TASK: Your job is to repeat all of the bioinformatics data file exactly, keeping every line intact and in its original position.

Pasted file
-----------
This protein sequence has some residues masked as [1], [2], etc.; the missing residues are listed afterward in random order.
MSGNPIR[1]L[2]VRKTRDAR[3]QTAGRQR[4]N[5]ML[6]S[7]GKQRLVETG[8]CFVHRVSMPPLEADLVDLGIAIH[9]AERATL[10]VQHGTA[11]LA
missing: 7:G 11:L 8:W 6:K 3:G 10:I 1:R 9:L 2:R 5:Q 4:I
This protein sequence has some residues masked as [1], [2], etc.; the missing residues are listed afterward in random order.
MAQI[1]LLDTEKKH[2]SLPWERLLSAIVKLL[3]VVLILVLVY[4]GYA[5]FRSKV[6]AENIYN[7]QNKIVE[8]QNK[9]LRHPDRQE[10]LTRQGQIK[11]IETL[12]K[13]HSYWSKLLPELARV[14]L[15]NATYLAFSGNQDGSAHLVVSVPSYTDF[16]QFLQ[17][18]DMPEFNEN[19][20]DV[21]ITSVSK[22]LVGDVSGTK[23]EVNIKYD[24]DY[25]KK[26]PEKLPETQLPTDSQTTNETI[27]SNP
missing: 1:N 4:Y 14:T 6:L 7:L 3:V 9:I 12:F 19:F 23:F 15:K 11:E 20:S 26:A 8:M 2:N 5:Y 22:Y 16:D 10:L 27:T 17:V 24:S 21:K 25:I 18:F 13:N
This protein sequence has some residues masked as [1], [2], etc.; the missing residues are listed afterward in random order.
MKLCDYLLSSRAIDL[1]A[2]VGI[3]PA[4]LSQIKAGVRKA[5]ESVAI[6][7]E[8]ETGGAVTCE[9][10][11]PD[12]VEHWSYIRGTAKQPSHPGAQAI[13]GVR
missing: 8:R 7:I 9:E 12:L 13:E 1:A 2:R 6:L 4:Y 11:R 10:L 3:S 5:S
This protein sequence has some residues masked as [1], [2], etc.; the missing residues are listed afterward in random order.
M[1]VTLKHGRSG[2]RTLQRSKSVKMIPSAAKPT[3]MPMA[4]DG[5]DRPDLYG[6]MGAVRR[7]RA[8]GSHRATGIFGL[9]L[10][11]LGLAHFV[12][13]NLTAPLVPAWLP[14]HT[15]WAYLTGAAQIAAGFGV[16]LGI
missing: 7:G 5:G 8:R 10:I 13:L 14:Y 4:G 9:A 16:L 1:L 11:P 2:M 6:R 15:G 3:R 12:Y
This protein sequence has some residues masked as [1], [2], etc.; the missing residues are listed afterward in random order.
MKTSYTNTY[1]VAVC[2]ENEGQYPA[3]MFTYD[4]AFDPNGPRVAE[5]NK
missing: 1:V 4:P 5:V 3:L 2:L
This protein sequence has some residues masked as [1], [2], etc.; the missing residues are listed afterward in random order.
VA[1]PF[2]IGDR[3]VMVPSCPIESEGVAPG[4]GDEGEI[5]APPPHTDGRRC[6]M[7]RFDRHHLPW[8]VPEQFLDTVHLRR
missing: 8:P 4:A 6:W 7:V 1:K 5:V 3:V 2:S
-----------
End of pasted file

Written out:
This protein sequence has some residues masked as [1], [2], etc.; the missing residues are listed afterward in random order.
MSGNPIR[1]L[2]VRKTRDAR[3]QTAGRQR[4]N[5]ML[6]S[7]GKQRLVETG[8]CFVHRVSMPPLEADLVDLGIAIH[9]AERATL[10]VQHGTA[11]LA
missing: 7:G 11:L 8:W 6:K 3:G 10:I 1:R 9:L 2:R 5:Q 4:I
This protein sequence has some residues masked as [1], [2], etc.; the missing residues are listed afterward in random order.
MAQI[1]LLDTEKKH[2]SLPWERLLSAIVKLL[3]VVLILVLVY[4]GYA[5]FRSKV[6]AENIYN[7]QNKIVE[8]QNK[9]LRHPDRQE[10]LTRQGQIK[11]IETL[12]K[13]HSYWSKLLPELARV[14]L[15]NATYLAFSGNQDGSAHLVVSVPSYTDF[16]QFLQ[17][18]DMPEFNEN[19][20]DV[21]ITSVSK[22]LVGDVSGTK[23]EVNIKYD[24]DY[25]KK[26]PEKLPETQLPTDSQTTNETI[27]SNP
missing: 1:N 4:Y 14:T 6:L 7:L 3:V 9:I 12:F 19:F 23:F 15:K 11:E 20:S 26:A 8:M 2:N 5:Y 22:Y 16:D 10:L 27:T 17:V 24:S 21:K 25:I 18:F 13:N
This protein sequence has some residues masked as [1], [2], etc.; the missing residues are listed afterward in random order.
MKLCDYLLSSRAIDL[1]A[2]VGI[3]PA[4]LSQIKAGVRKA[5]ESVAI[6][7]E[8]ETGGAVTCE[9][10][11]PD[12]VEHWSYIRGTAKQPSHPGAQAI[13]GVR
missing: 8:R 7:I 9:E 12:L 13:E 1:A 2:R 6:L 4:Y 11:R 10:L 3:S 5:S
This protein sequence has some residues masked as [1], [2], etc.; the missing residues are listed afterward in random order.
M[1]VTLKHGRSG[2]RTLQRSKSVKMIPSAAKPT[3]MPMA[4]DG[5]DRPDLYG[6]MGAVRR[7]RA[8]GSHRATGIFGL[9]L[10][11]LGLAHFV[12][13]NLTAPLVPAWLP[14]HT[15]WAYLTGAAQIAAGFGV[16]LGI
missing: 7:G 5:G 8:R 10:I 13:L 14:Y 4:G 9:A 16:L 1:L 11:P 2:M 6:R 15:G 3:R 12:Y
This protein sequence has some residues masked as [1], [2], etc.; the missing residues are listed afterward in random order.
MKTSYTNTY[1]VAVC[2]ENEGQYPA[3]MFTYD[4]AFDPNGPRVAE[5]NK
missing: 1:V 4:P 5:V 3:L 2:L
This protein sequence has some residues masked as [1], [2], etc.; the missing residues are listed afterward in random order.
VA[1]PF[2]IGDR[3]VMVPSCPIESEGVAPG[4]GDEGEI[5]APPPHTDGRRC[6]M[7]RFDRHHLPW[8]VPEQFLDTVHLRR
missing: 8:P 4:A 6:W 7:V 1:K 5:V 3:V 2:S